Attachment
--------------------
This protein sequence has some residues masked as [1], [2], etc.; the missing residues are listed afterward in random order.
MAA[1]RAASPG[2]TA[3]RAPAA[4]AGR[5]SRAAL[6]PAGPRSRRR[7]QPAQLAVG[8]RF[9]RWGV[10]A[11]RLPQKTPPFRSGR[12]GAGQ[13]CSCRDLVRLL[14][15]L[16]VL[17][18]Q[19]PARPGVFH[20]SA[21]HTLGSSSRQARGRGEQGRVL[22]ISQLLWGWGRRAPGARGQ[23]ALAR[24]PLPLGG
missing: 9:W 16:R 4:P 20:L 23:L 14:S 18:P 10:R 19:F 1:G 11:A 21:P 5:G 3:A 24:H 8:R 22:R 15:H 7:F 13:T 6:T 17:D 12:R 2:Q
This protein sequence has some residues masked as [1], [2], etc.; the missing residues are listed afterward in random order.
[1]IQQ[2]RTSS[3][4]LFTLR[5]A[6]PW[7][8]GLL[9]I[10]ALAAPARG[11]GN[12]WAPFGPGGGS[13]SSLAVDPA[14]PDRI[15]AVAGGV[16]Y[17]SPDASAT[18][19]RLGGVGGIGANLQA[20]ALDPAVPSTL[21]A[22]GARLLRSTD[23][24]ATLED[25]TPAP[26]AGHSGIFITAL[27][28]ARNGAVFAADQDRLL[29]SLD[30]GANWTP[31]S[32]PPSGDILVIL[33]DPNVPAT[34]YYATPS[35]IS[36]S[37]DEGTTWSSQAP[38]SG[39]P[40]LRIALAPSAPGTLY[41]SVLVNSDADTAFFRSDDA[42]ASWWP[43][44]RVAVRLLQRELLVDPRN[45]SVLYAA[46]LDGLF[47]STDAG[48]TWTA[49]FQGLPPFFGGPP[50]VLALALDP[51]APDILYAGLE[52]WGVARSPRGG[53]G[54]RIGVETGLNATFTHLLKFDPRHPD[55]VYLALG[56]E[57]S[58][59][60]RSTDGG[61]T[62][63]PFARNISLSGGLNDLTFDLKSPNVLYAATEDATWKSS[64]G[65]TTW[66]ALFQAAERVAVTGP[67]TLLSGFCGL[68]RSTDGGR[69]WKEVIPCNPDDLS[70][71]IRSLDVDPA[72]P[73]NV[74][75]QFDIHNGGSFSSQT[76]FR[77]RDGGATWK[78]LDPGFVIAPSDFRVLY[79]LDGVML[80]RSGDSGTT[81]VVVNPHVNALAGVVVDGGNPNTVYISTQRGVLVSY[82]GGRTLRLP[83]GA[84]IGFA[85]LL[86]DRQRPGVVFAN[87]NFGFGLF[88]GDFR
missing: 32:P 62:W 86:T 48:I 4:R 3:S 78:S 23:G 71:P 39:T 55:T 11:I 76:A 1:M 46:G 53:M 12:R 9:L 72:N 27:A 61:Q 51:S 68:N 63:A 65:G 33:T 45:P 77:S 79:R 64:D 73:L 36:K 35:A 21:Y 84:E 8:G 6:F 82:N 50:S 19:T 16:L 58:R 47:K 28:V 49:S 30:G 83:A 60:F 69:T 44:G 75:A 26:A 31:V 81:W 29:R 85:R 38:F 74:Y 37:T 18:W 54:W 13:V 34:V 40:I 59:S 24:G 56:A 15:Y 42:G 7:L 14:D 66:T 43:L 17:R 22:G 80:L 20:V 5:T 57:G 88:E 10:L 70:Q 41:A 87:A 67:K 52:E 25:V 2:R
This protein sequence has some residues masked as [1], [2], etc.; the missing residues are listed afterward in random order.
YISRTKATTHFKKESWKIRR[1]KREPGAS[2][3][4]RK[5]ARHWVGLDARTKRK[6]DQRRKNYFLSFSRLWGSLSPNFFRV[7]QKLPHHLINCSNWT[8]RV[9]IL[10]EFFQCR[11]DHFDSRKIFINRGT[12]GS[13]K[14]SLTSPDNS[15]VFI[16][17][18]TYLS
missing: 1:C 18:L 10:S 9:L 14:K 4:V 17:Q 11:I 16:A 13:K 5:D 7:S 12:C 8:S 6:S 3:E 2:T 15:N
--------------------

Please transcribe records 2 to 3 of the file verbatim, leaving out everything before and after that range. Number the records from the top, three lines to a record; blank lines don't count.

This protein sequence has some residues masked as [1], [2], etc.; the missing residues are listed afterward in random order.
[1]IQQ[2]RTSS[3][4]LFTLR[5]A[6]PW[7][8]GLL[9]I[10]ALAAPARG[11]GN[12]WAPFGPGGGS[13]SSLAVDPA[14]PDRI[15]AVAGGV[16]Y[17]SPDASAT[18][19]RLGGVGGIGANLQA[20]ALDPAVPSTL[21]A[22]GARLLRSTD[23][24]ATLED[25]TPAP[26]AGHSGIFITAL[27][28]ARNGAVFAADQDRLL[29]SLD[30]GANWTP[31]S[32]PPSGDILVIL[33]DPNVPAT[34]YYATPS[35]IS[36]S[37]DEGTTWSSQAP[38]SG[39]P[40]LRIALAPSAPGTLY[41]SVLVNSDADTAFFRSDDA[42]ASWWP[43][44]RVAVRLLQRELLVDPRN[45]SVLYAA[46]LDGLF[47]STDAG[48]TWTA[49]FQGLPPFFGGPP[50]VLALALDP[51]APDILYAGLE[52]WGVARSPRGG[53]G[54]RIGVETGLNATFTHLLKFDPRHPD[55]VYLALG[56]E[57]S[58][59][60]RSTDGG[61]T[62][63]PFARNISLSGGLNDLTFDLKSPNVLYAATEDATWKSS[64]G[65]TTW[66]ALFQAAERVAVTGP[67]TLLSGFCGL[68]RSTDGGR[69]WKEVIPCNPDDLS[70][71]IRSLDVDPA[72]P[73]NV[74][75]QFDIHNGGSFSSQT[76]FR[77]RDGGATWK[78]LDPGFVIAPSDFRVLY[79]LDGVML[80]RSGDSGTT[81]VVVNPHVNALAGVVVDGGNPNTVYISTQRGVLVSY[82]GGRTLRLP[83]GA[84]IGFA[85]LL[86]DRQRPGVVFAN[87]NFGFGLF[88]GDFR
missing: 32:P 62:W 86:T 48:I 4:R 3:S 78:S 23:G 71:P 39:T 55:T 11:I 76:A 1:M 46:G 53:M 12:R 9:L 72:N 27:A 61:Q 51:S 68:N 63:A 65:G 33:T 45:P 77:S 79:R 64:D 73:L 36:K 35:A 21:Y 84:E 8:G 6:F 82:N 50:S 19:T 16:L 58:R 47:K 28:V 49:S 30:G 83:A 60:F 69:T 44:G 75:A 26:A 31:V 81:W 29:R 85:R 38:F 74:Y 37:T 18:W 54:W 13:V 34:V 40:I 59:S 24:G 56:A 15:Y 42:G 7:L 14:D 66:T 43:L 17:R 22:G 80:L 20:V 5:T 57:G 88:E 10:L 70:Q 41:A 87:A 67:K 52:E 25:V 2:R
This protein sequence has some residues masked as [1], [2], etc.; the missing residues are listed afterward in random order.
YISRTKATTHFKKESWKIRR[1]KREPGAS[2][3][4]RK[5]ARHWVGLDARTKRK[6]DQRRKNYFLSFSRLWGSLSPNFFRV[7]QKLPHHLINCSNWT[8]RV[9]IL[10]EFFQCR[11]DHFDSRKIFINRGT[12]GS[13]K[14]SLTSPDNS[15]VFI[16][17][18]TYLS
missing: 1:C 18:L 10:S 9:L 14:K 4:V 17:Q 11:I 16:A 13:K 5:D 7:S 12:C 8:S 6:S 3:E 2:T 15:N